Network 4 Debate, Slovakia

Slovakian Ministry of Education: More History, More Nonsense

The Slovakian Ministry of Education has approved a proposal to increase history lessons in schools. This is causing concern due to many history texts and teachers being right-wing biased. Igor Bystrický explores the various dimensions of these issues, as well as looking at strategies for solutions.

According to Slovakian media sources, the Slovakian Minister of Education Peter Plavčan approved a proposal put forth by the State Pedagogical Institute (ŠPU) to increase the amount of compulsory history classes for secondary school students to two lessons a week.

The Institute’s chairman argues that: “The composition and extent of classes has to respond to the current social situation; this change is part of a strategy in the ongoing fight against extremism, because the extra classes will serve to raise awareness on these topics.”

While I agree that the political preferences and priorities of grade students (as they have been surveyed multiple times) is an important issue, and I firmly believe in the potential of teaching humanities in elementary and high schools, I am very sceptical regarding the efficiency of this measure. In the following text, I shall try to introduce several reasons why, to hopefully help at establishing a discourse about the relationship between education and so-called “right-wing” extremism.

A Lesson in Lessons

The proposed change will become legally binding as soon as it is officially implemented, and will determine the time allocated to the various classes taught. Currently, the time allotted to history in secondary school is six classes; meaning a lesson a week for four years and two lessons a week for one year. Apart from this, each school has a certain amount of “free” lessons that it can use to increase the time allotted to a certain class. Schools can even create their own classes with content that meets their needs. Most schools in Slovakia currently teach two history classes a week, as with, for example, at the 9th grade level.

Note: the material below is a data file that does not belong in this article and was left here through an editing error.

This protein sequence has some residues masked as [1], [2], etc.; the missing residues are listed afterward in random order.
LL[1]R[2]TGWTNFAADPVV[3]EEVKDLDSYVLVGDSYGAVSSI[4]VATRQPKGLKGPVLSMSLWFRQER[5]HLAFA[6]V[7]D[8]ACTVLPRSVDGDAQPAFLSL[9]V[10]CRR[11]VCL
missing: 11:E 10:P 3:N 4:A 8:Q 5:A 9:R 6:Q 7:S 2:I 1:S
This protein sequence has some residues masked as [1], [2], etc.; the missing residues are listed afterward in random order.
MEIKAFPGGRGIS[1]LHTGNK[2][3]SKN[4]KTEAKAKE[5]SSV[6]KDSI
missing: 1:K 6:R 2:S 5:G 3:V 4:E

A mandatory increase of history classes will be at the expense of other classes, which will inevitably be  reduced.

History lessons at the 9th grade level deal with the 20th century and topics most relevant to extremism: dictatorship, racism, the world wars, the inter-war period,  and globalization, and all parts of Slovakian history considered naturally relevant. Perhaps the ŠPÚ intends to fight extremism while teaching students about other periods, such as the Bronze Age, the Middle Ages, or the Age of Discovery. There is nothing wrong with this but I am unaware of any methodology that would help teachers do it. Should a mechanical, mandatory increase of history classes take place, it will be at the expense of other classes, which will inevitably be  reduced, unless this change also brings an increase of mandatory time spent in school, which is doubtful.

Think of the Teachers!

Recently, the topic centering on the chronic problem of Slovakian education and its teachers has been a main discussion in society. With all due respect to educators, I  still must ask some unpleasant questions: Can we really expect every teacher, with good faith, to be democratic, as well as for them to uncompromisingly advocate human rights? And can we expect the same of as regards the progressive development of society?

History lessons in schools are often taught by thoroughly unqualified teachers who use the classroom to waste their working hours.

The media has shown multiple examples of schools using suspicious materials, usually with regards to conspiracy theories; fascist teachers and incompetent lectures provided by quasi-paramilitary organizations are cited. Marián Kotleba, MP and leader of the fascist LSNS, was formerly a teacher, and when employed his headmaster allowed him to keep his position for years, even though he had started preaching his political opinions. And so history lessons in schools are often taught by thoroughly unqualified teachers who use the classroom to waste their working hours. There are,  however, some good history teachers involved who can positively impact their pupils (as in any other class).